Xerox charts course for 2002

Xerox Corp. will focus in 2002 on building services that would return the company to profitability, its president says.

The embattled office equipment maker’s president and CEO Anne Mulcahy says Xerox will continue to move its office manufacturing operations and equipment financing services to external partners. Earlier this week the company demonstrated its back-to-basics approach with the announcement that it would spin off its Palo Alto Research Center (PARC) as an independent organization.

For Xerox Canada Ltd., this time is an opportunity to move forward, according to Jim Doherty, vice-president and general manager for Xerox Canada’s office systems group. Doherty says the digital colour market is a direction Xerox is committed to expanding.

“We now have the ability to analyze an individual office and its workflow and then recommend to the customer how they can do things cheaper,” he explains. “We’re no longer talking individual solutions, but also enterprise solutions.”

Doherty says Xerox Canada recognizes that its VAR channel is of critical importance to the company’s turnaround.

“Basically we’ll partner with anyone who has the expertise in the marketplace,” he says. “We have 15 software VARs nationally offering solutions in conjunction with us . . . we know we need the help of our extended partners to wrap up the solution for the customer.”

Another indication that Xerox Canada is moving forward, Doherty says, is the company’s new telebusiness centre in Halifax. The centre – which hired about 145 people and whom are being trained – will help increase Xerox’s Canadian sphere of influence, he says.

James Lundy, a research director with the Stamford, Conn.-based Gartner Inc., says the issue for Xerox is its execution.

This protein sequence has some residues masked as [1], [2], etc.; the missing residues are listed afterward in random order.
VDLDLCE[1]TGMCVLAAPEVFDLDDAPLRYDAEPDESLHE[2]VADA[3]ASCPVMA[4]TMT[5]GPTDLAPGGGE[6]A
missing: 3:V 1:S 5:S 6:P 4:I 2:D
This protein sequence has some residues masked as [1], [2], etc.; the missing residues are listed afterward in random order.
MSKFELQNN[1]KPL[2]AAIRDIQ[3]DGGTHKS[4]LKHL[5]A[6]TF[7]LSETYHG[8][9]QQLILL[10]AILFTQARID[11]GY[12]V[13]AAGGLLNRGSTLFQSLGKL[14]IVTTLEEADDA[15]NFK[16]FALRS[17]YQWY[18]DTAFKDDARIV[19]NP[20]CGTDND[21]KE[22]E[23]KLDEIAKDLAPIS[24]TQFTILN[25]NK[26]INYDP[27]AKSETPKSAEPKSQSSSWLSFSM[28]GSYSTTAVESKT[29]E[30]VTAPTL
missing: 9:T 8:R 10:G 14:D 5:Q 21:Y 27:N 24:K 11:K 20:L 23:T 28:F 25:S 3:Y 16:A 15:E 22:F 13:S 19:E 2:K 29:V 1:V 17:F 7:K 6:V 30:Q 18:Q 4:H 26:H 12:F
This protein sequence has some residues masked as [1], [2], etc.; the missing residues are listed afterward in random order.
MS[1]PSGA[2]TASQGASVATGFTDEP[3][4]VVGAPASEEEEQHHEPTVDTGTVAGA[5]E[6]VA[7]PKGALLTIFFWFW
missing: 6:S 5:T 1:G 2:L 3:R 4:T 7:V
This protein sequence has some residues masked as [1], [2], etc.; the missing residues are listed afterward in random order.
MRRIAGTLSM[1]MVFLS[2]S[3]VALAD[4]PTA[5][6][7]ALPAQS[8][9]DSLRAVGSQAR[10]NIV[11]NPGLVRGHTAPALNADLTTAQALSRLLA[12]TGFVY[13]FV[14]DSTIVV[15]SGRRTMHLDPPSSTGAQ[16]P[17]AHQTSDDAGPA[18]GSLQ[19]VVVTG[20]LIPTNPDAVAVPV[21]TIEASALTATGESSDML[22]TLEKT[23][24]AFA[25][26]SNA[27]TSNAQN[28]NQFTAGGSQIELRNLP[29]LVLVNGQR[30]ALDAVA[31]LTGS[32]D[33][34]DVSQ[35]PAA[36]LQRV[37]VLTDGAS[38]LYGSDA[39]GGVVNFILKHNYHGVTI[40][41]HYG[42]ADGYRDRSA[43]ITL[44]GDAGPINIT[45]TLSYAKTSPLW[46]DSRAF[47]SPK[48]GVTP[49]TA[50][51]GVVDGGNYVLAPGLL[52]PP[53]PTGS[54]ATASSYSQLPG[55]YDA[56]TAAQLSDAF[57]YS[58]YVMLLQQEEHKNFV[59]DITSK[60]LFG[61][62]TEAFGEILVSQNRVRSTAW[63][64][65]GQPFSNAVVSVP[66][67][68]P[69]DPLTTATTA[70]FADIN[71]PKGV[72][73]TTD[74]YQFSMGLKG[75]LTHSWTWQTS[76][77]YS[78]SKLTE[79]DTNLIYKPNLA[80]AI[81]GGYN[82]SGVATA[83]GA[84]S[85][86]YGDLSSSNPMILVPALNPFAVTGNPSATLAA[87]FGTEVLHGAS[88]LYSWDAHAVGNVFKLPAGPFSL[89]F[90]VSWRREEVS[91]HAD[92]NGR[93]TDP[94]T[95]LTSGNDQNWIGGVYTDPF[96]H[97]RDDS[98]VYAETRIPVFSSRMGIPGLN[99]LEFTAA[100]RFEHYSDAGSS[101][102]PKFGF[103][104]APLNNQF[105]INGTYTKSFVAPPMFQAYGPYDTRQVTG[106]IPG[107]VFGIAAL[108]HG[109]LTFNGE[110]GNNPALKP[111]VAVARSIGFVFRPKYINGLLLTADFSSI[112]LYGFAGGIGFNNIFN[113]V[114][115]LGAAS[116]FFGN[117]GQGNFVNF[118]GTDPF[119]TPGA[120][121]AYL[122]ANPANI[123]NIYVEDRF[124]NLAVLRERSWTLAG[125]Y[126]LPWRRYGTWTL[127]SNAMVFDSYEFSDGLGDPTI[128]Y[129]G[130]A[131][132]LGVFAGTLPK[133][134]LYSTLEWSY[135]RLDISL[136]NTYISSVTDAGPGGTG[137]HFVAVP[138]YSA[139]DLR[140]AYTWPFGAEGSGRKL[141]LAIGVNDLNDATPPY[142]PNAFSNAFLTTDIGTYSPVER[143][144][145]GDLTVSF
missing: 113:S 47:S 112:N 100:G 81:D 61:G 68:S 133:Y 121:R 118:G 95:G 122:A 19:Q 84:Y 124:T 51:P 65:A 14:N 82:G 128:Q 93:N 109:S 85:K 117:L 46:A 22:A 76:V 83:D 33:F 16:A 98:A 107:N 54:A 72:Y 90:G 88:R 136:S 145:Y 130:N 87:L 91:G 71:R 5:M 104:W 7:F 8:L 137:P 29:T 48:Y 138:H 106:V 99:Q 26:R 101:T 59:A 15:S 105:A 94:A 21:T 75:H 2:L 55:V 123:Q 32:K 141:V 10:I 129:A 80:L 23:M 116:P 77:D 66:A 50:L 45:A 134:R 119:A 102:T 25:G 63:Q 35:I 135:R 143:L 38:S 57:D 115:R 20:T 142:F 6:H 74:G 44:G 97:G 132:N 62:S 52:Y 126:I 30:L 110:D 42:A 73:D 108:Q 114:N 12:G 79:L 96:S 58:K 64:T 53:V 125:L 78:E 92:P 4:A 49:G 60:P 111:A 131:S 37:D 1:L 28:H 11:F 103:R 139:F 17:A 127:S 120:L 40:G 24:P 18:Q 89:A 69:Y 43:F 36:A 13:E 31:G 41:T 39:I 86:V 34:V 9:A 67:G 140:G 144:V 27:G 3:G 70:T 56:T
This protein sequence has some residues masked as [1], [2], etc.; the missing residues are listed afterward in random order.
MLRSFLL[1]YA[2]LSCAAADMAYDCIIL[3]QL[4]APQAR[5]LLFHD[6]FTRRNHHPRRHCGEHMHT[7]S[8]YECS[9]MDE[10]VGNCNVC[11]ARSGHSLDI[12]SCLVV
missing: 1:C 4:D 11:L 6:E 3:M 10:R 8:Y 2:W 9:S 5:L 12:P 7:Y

“They’ve always done a good job with their technology, their products – it’s never been an issue. What has been an issue is their execution,” he says. “They’ll have to sell their global services initiative through multiple channels and not double count everything.”

It’s been a tough go for Xerox’s Mulcahy since taking over the reins last August from outgoing CEO Paul Allaire, who retired. Saddled with US$14.6 billion in debt, Mulcahy embarked on severe cost-cutting measures including laying off 8,600 employees, and eliminating free coffee and plant-watering services.

“She’s done a good job of constraining costs and streamlining our operations,” he says. “In Canada, we’ve had the least amount of turn-over this calendar year in our sales ranks. In fact, last October marked our largest revenue production in the last 10 years.”

IDC Canada research analyst Raymond Quan says Xerox should be chasing the high-end colour print market. “That’s their sweet spot,” Quan said. “They’ve got the technology, the infrastructure . . . it’s a question of execution.”

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